The most scorching parts of Arlington are along the Rosslyn-Ballston corridor and Reagan National Airport, according to a new study.
On a hot day last July, volunteers and Marymount University research students and staff recorded temperatures at morning, afternoon and evening throughout the county as part of the Virginia Foundation for Independent Colleges’ Heat Watch Campaign. Residents across the Commonwealth also contributed to the statewide data collection effort.
That data has since been compiled into heat maps, released this week, that cover more than 300 square miles of Virginia. Environmentalists say this information is helpful for targeting solutions to heat: planting more trees where possible and, where that is not possible, adding amenities like community gardens and planted walls.
Although Arlington County is compact, temperatures varied by up to 7 degrees depending on location. The Rosslyn-Ballston corridor, for example, recorded a temperature of 94.8 degrees at 3 p.m., and less than two miles away, neighborhoods near the Potomac Overlook Regional Park clocked in at 87.8 degrees.
Marymount University assistant biology professor Susan Agolini says highly populated areas like Ballston and Clarendon are often hotter because concrete and asphalt absorb heat and radiate it back into the environment, while the North Arlington neighborhoods closest to the Potomac River have trees and gardens to soak up that sunshine.
“I do not think there were any surprises here with regard to what areas were hotter,” Agolini said. “We know that locations with a lot of pavement and cement are going to be hotter than areas with a lot of trees and green space. The question is what do we do about that?”
Agolini says she will bring this data to conversations with county officials about urban planning and cooling solutions, such as planting trees and incentivizing the creation of community gardens around buildings and on their rooftops.
For example, 23% of the Ballston-Virginia Square Civic Association had tree canopy compared to 74% of the Bellevue Forest Civic Association, according to the most recent county tree canopy data, from 2016.
“I find it really compelling that the benefits of and need for increased space for urban agriculture could actually serve multiple purposes,” Agolini said. “It would not only provide Arlington residents with the physical and mental health benefits of growing their own food, but it could also have the added benefit of decreasing the impact of heat disparities throughout the county.”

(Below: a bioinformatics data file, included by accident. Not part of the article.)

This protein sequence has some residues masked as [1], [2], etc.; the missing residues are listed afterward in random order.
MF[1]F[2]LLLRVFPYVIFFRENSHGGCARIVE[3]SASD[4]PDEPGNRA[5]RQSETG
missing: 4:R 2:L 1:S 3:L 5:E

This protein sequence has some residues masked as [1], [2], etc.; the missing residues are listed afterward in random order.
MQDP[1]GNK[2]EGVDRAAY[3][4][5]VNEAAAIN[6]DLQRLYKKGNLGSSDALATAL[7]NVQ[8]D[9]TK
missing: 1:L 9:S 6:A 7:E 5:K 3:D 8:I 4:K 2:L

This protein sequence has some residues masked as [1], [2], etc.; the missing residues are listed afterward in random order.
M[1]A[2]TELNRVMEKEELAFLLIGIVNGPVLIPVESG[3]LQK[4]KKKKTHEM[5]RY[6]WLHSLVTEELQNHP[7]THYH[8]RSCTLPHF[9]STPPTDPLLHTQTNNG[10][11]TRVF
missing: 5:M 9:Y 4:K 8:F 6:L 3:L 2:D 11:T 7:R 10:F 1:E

Elenor Hodges — the executive director of the community organization promoting environmental stewardship, EcoAction Arlington — helped collect temperature data last summer. She says the data provide “another way of looking at a known issue.”
And the solution — more trees and plantings — has benefits that bleed into other environmental and public health goals, she said.
“If you’re building in an area and you can think about having it be as green and plant-based green as possible then that makes the space cooler,” she said. “You can be happier in this space, healthier, and it helps with carbon and it reduces stormwater runoff.”
Hodges said EcoAction Arlington would like to see this data inform developments currently going through the county review processes so that the projects can reduce, rather than contribute to, Arlington’s heat zones.
This includes planting walls of plants, blending indoor and outdoor spaces, and adding trees and plantings to grass-covered parks, as grass doesn’t absorb as much heat.
The organization, which oversees a county program that plants trees on private property through developer contributions, will be launching a campaign to encourage planting in neighborhoods with less tree canopy that also have higher rates of poverty and substantial non-white populations.
For example, tree canopy levels are under 30% in the Arlington View, Buckingham and Green Valley neighborhoods, she said.
“Those are neighborhoods we are going to be looking at more carefully,” Hodges said.
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